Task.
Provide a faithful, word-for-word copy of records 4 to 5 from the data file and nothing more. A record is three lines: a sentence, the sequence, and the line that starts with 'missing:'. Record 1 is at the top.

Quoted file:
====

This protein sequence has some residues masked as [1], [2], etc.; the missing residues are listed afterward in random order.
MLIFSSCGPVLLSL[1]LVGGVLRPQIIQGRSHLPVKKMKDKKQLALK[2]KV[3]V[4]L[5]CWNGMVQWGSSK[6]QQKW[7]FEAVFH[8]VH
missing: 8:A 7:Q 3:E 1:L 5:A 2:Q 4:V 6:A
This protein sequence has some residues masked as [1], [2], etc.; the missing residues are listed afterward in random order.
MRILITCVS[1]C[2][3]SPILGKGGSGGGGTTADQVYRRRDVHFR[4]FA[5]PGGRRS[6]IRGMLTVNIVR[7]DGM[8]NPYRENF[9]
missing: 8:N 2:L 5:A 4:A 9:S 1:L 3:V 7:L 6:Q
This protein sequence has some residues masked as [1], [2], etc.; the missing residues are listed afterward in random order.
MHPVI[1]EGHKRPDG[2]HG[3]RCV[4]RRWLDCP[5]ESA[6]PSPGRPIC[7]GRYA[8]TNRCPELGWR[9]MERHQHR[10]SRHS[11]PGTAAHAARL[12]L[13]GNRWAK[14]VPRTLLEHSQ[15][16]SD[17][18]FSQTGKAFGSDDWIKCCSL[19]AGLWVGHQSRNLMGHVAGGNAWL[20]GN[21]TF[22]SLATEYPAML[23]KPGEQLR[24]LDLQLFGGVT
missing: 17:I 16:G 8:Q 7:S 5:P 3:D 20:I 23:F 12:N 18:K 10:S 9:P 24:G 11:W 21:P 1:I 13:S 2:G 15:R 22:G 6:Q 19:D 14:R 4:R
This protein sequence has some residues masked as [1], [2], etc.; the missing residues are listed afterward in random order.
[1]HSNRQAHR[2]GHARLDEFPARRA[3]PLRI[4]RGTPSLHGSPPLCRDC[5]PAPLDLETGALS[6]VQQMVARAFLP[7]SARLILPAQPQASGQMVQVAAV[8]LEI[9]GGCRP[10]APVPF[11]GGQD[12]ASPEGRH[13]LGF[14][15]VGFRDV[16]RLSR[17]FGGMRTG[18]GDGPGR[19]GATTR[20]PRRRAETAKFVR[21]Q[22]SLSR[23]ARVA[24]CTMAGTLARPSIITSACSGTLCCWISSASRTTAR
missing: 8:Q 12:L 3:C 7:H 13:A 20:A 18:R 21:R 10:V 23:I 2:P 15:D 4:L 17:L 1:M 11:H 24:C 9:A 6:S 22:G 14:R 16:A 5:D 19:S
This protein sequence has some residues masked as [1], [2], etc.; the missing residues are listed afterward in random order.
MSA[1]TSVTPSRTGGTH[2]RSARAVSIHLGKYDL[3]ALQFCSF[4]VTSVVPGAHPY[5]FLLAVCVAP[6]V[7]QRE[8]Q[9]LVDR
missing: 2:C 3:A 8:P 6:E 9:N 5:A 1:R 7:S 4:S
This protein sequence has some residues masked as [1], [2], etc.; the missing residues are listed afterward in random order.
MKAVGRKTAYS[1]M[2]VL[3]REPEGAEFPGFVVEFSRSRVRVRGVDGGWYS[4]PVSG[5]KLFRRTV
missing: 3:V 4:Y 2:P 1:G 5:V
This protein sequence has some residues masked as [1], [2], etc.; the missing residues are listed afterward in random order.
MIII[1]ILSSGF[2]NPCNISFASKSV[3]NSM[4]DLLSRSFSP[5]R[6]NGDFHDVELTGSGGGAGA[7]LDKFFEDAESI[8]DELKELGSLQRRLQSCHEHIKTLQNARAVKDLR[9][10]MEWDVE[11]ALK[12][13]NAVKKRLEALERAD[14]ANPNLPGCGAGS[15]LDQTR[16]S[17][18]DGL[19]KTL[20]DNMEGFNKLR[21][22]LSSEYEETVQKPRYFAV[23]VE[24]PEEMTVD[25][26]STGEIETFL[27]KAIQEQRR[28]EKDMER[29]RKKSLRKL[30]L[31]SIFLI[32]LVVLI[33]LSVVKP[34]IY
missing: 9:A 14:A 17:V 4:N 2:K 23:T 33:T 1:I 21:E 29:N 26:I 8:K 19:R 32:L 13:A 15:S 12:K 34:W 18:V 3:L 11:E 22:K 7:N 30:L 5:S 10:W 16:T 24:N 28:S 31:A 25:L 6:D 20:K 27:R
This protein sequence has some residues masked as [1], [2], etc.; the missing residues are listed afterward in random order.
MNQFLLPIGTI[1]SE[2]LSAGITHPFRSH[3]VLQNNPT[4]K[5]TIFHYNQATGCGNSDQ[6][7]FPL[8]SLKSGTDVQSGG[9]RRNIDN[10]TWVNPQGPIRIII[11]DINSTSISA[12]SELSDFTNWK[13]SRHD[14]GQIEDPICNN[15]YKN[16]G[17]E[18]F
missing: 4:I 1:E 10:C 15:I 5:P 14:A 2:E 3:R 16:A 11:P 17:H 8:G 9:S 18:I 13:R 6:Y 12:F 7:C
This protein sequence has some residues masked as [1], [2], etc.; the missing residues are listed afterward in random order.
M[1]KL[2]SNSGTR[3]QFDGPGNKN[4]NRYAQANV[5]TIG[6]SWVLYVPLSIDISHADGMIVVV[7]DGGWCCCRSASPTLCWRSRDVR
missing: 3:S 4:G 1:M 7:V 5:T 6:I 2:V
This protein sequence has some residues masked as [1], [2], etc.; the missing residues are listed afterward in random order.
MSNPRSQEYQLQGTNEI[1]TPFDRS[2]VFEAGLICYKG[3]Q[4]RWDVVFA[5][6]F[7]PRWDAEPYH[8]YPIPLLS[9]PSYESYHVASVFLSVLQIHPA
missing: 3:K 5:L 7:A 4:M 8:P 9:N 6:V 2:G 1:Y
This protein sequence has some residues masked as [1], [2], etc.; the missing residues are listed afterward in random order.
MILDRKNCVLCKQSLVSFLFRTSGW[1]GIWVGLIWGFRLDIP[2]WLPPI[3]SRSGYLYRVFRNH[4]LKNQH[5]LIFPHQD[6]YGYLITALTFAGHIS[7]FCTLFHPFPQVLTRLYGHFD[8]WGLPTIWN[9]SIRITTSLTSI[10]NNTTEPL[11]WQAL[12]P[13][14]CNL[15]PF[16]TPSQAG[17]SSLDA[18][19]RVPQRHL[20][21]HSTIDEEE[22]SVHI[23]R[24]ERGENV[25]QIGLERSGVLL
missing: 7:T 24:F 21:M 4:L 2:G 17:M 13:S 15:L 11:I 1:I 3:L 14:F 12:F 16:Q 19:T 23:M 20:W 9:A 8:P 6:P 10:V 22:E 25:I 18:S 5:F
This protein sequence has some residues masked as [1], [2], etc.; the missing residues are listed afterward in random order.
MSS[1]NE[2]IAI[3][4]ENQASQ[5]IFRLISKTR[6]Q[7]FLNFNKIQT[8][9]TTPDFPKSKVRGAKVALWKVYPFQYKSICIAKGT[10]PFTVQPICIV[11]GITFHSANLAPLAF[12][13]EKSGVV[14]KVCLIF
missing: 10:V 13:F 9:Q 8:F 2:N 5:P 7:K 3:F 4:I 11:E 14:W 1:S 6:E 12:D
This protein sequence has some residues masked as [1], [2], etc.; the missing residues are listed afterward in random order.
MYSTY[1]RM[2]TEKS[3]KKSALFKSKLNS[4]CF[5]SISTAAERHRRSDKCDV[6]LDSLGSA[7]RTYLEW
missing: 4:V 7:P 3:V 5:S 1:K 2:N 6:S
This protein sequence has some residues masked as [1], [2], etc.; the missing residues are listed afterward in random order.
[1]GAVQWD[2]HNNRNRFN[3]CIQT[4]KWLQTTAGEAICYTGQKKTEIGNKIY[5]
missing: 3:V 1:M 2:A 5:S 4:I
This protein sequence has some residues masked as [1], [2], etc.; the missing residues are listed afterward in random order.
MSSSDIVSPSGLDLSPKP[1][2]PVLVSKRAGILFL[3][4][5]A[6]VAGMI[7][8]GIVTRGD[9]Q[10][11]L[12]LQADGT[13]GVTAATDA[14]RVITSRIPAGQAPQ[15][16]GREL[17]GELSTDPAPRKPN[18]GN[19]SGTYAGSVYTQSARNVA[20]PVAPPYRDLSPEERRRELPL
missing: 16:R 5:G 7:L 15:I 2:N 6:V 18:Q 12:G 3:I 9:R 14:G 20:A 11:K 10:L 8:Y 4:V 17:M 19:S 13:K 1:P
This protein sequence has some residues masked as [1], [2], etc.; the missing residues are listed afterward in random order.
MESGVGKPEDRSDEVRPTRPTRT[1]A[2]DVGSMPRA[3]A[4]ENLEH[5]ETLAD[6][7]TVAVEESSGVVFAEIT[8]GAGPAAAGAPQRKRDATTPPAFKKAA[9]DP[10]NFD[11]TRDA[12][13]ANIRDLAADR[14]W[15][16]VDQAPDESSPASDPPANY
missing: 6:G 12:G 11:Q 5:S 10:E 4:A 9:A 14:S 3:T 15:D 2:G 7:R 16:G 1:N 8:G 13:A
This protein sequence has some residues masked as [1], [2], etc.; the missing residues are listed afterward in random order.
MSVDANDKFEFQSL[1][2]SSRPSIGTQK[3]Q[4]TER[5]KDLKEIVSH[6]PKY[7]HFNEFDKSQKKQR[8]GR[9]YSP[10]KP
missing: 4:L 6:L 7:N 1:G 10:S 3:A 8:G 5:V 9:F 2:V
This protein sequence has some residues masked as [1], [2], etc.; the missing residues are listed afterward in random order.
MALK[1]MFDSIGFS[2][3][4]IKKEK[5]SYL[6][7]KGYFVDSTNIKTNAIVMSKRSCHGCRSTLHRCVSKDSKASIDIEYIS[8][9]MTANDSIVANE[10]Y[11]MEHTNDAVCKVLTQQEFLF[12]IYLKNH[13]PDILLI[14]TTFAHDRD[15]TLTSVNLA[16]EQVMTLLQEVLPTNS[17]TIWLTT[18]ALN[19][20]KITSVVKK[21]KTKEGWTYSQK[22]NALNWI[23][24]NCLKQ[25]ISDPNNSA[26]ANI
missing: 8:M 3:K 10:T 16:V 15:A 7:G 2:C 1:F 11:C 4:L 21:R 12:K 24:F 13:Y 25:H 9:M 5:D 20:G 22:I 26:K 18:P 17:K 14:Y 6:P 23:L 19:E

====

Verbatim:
This protein sequence has some residues masked as [1], [2], etc.; the missing residues are listed afterward in random order.
[1]HSNRQAHR[2]GHARLDEFPARRA[3]PLRI[4]RGTPSLHGSPPLCRDC[5]PAPLDLETGALS[6]VQQMVARAFLP[7]SARLILPAQPQASGQMVQVAAV[8]LEI[9]GGCRP[10]APVPF[11]GGQD[12]ASPEGRH[13]LGF[14][15]VGFRDV[16]RLSR[17]FGGMRTG[18]GDGPGR[19]GATTR[20]PRRRAETAKFVR[21]Q[22]SLSR[23]ARVA[24]CTMAGTLARPSIITSACSGTLCCWISSASRTTAR
missing: 8:Q 12:L 3:C 7:H 13:A 20:A 18:R 21:R 10:V 23:I 2:P 15:D 4:L 17:L 1:M 11:H 24:C 9:A 6:S 22:G 14:R 16:A 5:D 19:S
This protein sequence has some residues masked as [1], [2], etc.; the missing residues are listed afterward in random order.
MSA[1]TSVTPSRTGGTH[2]RSARAVSIHLGKYDL[3]ALQFCSF[4]VTSVVPGAHPY[5]FLLAVCVAP[6]V[7]QRE[8]Q[9]LVDR
missing: 2:C 3:A 8:P 6:E 9:N 5:A 1:R 7:S 4:S